Trevor Sandwith — our team lead on adaptation at the ongoing international climate change discussions in Bonn — has penned a blog post on about a concept gaining momentum here called an ecosystem-based approach to adaptation. He says:

It comes down to one basic principle everyone seems to agree on: ensuring that the world’s natural resources are healthy and strong enough to survive the impact of climate change and can continue to provide the food, water, shelter and income we all rely upon for survival.

While there may be times when hard infrastructure is necessary, the expert group said that ecosystem-based adaptation is often more cost effective and more accessible to rural and poor communities than man-made infrastructure and engineering.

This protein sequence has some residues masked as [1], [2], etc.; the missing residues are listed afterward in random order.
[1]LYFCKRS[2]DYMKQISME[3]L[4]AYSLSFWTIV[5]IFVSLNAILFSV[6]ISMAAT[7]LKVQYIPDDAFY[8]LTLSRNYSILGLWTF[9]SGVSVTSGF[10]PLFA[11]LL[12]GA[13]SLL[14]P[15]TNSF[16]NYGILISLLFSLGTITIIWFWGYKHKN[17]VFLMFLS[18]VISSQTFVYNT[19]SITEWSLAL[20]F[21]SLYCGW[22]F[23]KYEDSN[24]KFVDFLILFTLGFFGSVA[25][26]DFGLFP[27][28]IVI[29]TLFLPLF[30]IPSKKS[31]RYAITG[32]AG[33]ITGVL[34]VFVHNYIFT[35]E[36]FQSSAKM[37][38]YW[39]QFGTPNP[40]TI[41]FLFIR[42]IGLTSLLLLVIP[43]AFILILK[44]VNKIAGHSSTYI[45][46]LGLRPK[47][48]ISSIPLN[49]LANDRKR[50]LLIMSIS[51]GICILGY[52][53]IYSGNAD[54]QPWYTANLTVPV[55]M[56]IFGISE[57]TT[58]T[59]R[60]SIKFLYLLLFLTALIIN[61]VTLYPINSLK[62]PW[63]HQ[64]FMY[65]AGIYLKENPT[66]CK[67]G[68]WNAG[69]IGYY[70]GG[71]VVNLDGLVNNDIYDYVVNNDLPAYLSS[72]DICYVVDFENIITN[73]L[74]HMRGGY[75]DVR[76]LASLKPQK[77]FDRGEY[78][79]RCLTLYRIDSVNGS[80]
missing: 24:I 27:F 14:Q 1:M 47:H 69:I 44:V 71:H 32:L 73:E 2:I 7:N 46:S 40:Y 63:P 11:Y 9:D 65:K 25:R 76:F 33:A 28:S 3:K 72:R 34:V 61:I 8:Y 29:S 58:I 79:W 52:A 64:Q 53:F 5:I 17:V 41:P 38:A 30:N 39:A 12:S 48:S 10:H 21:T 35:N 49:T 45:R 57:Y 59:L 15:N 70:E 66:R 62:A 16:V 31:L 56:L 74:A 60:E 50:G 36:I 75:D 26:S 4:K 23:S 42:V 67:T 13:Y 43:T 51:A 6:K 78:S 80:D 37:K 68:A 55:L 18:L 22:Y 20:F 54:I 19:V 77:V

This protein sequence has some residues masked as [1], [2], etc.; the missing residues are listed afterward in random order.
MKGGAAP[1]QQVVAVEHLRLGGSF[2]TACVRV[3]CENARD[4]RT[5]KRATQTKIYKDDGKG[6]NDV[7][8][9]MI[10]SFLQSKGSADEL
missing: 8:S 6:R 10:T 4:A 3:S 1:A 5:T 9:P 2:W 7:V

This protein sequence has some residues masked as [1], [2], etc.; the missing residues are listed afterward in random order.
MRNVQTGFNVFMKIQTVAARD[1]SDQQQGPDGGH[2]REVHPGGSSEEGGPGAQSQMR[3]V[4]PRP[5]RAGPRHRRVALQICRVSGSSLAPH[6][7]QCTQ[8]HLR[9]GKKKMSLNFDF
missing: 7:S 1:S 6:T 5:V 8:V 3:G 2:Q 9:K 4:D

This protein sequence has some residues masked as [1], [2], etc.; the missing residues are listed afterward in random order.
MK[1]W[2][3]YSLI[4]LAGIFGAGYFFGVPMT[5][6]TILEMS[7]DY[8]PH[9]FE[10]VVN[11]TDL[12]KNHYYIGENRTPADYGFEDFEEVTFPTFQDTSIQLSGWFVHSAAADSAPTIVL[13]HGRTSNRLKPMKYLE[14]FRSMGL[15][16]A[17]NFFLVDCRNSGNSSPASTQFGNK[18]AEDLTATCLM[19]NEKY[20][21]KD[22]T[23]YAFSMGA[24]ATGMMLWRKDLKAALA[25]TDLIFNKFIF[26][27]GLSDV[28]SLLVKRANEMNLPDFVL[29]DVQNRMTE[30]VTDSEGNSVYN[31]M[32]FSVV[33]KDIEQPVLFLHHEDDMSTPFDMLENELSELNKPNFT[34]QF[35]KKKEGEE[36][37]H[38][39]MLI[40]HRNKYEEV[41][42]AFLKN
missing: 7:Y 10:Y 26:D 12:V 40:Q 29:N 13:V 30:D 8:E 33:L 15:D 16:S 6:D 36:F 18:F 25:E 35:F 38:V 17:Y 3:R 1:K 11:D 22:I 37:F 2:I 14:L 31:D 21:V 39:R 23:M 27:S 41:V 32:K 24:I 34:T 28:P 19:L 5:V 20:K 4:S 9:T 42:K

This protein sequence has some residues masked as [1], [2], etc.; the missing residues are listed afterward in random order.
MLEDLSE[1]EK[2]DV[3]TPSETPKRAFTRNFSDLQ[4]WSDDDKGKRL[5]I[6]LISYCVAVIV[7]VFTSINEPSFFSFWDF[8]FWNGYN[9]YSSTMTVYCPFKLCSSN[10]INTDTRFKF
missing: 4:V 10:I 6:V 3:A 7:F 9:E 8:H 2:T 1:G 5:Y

Unlike sea walls and levees, the experts said, using natural resources to combat climate impacts has the added benefits of supporting economies, promoting biodiversity, maintaining food and water supplies and providing other services such as eco-tourism and productive fisheries that contribute to sustainable livelihoods.

Ecosystem-based adaptation harnesses the power of nature to help human communities adapt to climate change. Strategies can include such things as protecting mangroves to shield communities and infrastructure against storm surges, ensuring forest systems stay healthy to provide clean drinking water or connecting fragmented lands to allow plants and animals to migrate away from areas impacted by climate change. These services provided free by nature would be extremely costly to replace, even if it were possible to do so.

Go to Grist to find out how conservation, restoration and management of our natural resources can help vulnerable communities face climate change. Or read more about the Nature Conservancy’s work on adaptation.

(Image: Mangrove knees. Credit: Ami Vitale.)

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